Thousands of different chemicals can be found in plants; but not all in all plants. You can't hope to understand them all from one short course, but you can begin to understand the fundamentals and some of the more important groups such as alkaloids.
- Alkaloids are nitrogen containing compounds which are extracted from plants by use of an acid solution. The word alkaloid simply means, like an alkali.
- Alkaloids are made in plants from amino acids, and are found mainly in leaves, seeds and roots.
- Alkaloids are important because they tend to have significant affects on animals. Most herbal medicines are rich in alkaloids. The active constituents (ie the poisonous parts) of poisonous plants are also alkaloids.
- Alkaloids normally have complicated, cyclic structures, and nitrogen is almost always located in a heterocyclic ring.
Alkaloids are classified into four main groups according to the type of heterocyclic ring system they contain:
1. Pyrrolidine Alkaloids
eg. Atropine (found in deadly nightshade) and cocaine.
2. Quinoline and Isoquinoline Alkaloids
eg. Quinine, Opium, Methadone, Codeine, Morphine, Mescaline
3. Pyridine & Piperidine Alkaloids
eg. Nicotine, Coniine (found in poison hemlock), Pyridine and Piperidine
4. Indole Alkaloids
eg. Indole Acetic acid, Tryptophan, Skatole and Indole.
There are many commonly grown plants that are quite poisonous. Some, such as Nerium oleander are quite well known as being poisonous, while others, such as Narcissus pseudonarcissus (daffodil), many people may not realise that they too, have poisonous parts. Some are poisonous to only some people, possibly causing a skin rash or some other allergic reaction in that person. In some plants, it is only a certain part of them which is poisonous, for instance rhubarb stem can be eaten, but the leaves are quite toxic (obviously it is best to know what a plant is, and what parts of it can be used, before taking it internally). This is just meant as a caution it is only a small group of plants, that even following ingestion of a small amount of material, results in serious poisoning.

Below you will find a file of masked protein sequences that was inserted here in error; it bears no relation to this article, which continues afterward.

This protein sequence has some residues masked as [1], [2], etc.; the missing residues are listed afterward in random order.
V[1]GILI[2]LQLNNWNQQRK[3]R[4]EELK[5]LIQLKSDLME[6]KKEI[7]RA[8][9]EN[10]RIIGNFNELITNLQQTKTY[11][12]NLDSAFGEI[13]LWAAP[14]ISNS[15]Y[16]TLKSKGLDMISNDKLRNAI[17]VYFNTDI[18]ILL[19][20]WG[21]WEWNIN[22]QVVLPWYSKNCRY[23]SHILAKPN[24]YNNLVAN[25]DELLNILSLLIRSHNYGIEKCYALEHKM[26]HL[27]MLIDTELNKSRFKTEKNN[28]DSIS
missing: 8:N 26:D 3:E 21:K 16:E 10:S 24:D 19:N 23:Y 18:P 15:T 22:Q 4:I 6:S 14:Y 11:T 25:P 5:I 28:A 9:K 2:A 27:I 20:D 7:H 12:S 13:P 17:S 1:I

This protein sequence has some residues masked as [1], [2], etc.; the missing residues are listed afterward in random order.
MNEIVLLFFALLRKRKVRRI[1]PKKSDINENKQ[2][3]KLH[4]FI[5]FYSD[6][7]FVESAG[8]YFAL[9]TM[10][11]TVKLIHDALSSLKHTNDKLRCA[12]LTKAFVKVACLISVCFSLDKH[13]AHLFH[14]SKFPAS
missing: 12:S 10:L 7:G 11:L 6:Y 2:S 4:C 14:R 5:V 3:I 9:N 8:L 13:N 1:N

Plants may be considered to be poisonous, but the actual toxicity of the plant can depend on locality, age of plant and various environmental factors.
1. Sorbus aucuparia (rowan tree) produces small scarlet fruit, which are often made into jams and jellies. In past times they were used for various remedies such as for an anti diarrhoeic and they were also used as a source of vitamin C. But on the other hand, the fresh fruits are considered to be poisonous (eating them only produces mild symptoms).
2. Tanacetum vulgare (tansy) can be used in cooking as a flavoring, or made into a tea which reputedly has medicinal properties. The younger leaves are always used, but if taken in too large a quantity, the tea can supposedly act as an irritant narcotic and therefore be quite toxic.
Many plant poisons are extremely active substances, in suitable doses they are important medicines, though in ancient times they were often used for committing murder! Some plants contain poisons that are not found in other plants. The most important plant substances that act as poisons are as follows:
3. Essential oils. They are often used as scents and as constituents of spices and medicinal herbs. Such oils are well taken up by the skin and mucous membranes and after being absorbed they act as general cell poisons. For example pulegone, the oil from Mentha pulegium (pennyroyal), can be fatal when the essential oil of the plant is misused as an abortifacient.
4. Alkaloids are basic substances, widely distributed in the plant kingdom.
There are numerous types of alkaloids, such as Pyridine/Piperidine and steroidal alkaloids.
5. Amino acids. While amino acids are essential for synthesizing body proteins, there are a large number of non protein amino acids derived from plants, and some of these have toxic properties. Some of these are responsible for poisoning grazing animals, such as indospicine, which is present in Indigofera spp.
6. Cyanogenic glycosides. These are one of the most toxic substances to man.
It occurs in the seed of some Rosaceae genera and in linseed (in the normal use of linseed as a laxative it is not toxic).
7. Cardioactive glycosides are present in a large group of plants, including Digitalis sp. (foxgloves) and Euonymus europaeus (spindlebush). These plants usually taste extremely bitter and often cause vomiting; poisoning is therefore rare.
8. Furanocoumarins can cause injury and blistering to the skin. Plant acids can be non toxic and add to the flavour of the fruit etc., though others such as oxalic acid can be toxic, disrupting the blood clotting mechanism.
9. Saponins have long been known as fish poisons. Some saponins irritate the skin and the mucous membranes, and are known to be the toxic constituents of several poisonous plants including Hedera sp. (Ivy).
As can be seen from this list, there are many substances responsible for the toxic effects of plants and caution should be taken at all times.